Devotion And Patronage: Why And How Were Buddhist Monasteries Built?
Buddhism in Contemporary Society Lecture Series
Free admission; registration required.
Professor Puay-Peng Ho, Director, School of Architecture, The Chinese University of Hong Kong
The majority of people appreciate Buddhist sculptures for their beauty of form and serenity of spirit. However, there are several underlying questions to be asked about the sculptures presented in the Transforming Minds: Buddhism in Art exhibition, of which The Robert H.N. Ho Family Foundation is the presenting sponsor — Where were they originally housed? How were they commissioned? And What was the motive behind the commissioning of these sculptures?
Similar questions can also be asked of Buddhist monasteries. Professor Puay-Peng Ho will examine China in the 6th-10th centuries and present a broad overview of the patronage of monasteries and sculptures by different levels of society. He will highlight the link between various forms of Buddhist architecture, images, the drivers for commissioning them, and delineate the intersection between faith, devotion, patronage and art.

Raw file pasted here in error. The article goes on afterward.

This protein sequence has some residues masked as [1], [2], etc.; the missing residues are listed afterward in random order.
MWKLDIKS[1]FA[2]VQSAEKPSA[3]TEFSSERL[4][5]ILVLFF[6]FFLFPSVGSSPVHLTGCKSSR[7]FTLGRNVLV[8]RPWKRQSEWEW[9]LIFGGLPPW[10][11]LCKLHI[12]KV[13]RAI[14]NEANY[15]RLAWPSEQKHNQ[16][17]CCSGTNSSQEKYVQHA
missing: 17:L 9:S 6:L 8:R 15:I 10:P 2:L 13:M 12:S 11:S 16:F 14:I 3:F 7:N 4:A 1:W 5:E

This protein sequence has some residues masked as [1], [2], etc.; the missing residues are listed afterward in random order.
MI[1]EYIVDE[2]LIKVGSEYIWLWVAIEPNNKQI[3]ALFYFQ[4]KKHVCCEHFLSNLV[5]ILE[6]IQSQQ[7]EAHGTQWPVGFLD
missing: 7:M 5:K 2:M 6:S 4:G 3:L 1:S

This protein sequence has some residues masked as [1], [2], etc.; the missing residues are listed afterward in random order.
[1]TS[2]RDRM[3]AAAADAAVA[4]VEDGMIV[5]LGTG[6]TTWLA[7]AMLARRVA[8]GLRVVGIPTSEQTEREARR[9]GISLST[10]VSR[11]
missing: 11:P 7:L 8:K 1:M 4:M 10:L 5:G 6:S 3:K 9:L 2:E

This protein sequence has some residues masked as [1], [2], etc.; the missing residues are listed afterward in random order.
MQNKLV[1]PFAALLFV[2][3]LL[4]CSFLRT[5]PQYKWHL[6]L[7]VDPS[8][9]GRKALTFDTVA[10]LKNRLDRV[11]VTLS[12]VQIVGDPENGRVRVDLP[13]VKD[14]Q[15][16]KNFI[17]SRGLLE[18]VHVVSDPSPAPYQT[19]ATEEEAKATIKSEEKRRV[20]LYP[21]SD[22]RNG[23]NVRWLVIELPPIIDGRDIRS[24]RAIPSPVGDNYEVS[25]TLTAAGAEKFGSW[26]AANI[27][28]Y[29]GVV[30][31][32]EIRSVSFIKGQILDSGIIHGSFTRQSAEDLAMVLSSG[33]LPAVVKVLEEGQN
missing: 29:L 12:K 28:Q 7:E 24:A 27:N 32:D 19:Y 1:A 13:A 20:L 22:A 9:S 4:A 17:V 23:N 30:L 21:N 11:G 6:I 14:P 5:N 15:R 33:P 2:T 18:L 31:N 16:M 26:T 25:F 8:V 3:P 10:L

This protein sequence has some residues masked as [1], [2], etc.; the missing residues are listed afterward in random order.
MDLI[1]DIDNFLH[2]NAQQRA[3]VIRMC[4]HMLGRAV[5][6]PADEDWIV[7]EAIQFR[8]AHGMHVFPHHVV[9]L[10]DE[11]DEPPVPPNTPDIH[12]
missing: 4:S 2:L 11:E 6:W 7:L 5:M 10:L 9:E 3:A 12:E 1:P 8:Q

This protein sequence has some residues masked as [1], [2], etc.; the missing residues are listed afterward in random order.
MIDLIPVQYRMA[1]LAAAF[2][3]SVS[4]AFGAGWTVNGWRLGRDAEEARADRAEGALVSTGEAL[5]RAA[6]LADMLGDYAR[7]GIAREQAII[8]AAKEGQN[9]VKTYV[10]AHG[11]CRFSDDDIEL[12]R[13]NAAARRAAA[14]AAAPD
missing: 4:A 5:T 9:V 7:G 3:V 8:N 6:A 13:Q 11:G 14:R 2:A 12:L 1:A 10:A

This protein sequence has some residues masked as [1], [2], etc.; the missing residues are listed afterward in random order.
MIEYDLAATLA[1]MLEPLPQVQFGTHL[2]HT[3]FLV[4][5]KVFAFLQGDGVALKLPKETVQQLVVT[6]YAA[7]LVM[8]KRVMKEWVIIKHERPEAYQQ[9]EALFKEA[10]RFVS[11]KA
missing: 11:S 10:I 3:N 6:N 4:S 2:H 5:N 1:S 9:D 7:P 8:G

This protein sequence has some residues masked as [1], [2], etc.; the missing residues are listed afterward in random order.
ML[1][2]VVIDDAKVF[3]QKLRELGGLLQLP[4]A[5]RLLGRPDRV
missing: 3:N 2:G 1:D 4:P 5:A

Professor Puay-Peng Ho is Director of the School of Architecture at the Chinese University of Hong Kong (CUHK), and has been Chairman of the Department since 2007. He is also involved with the Centre for Architectural Heritage Research (CAHR). A locally and internationally renowned researcher in the area of Chinese architectural history, Buddhist art and architecture, the study of Dunhuang and vernacular Chinese architecture, Professor Ho has published widely on the topic. Professor Ho was also a director of the China Heritage Foundation, an organization involved with the preservation and conservation of vernacular buildings in southern Anhui province; and Consultant to the Tibet Heritage Fund projects, which organizes field trips for students to conduct urban research in the Lhasa city center. At CUHK, Professor Ho has also served in numerous capacities, including University Dean of Students (2005-2009), Dean of Students in New Asia College (2000- 2004) and is Honorary Professor in the Department of Fine Arts (since 2002).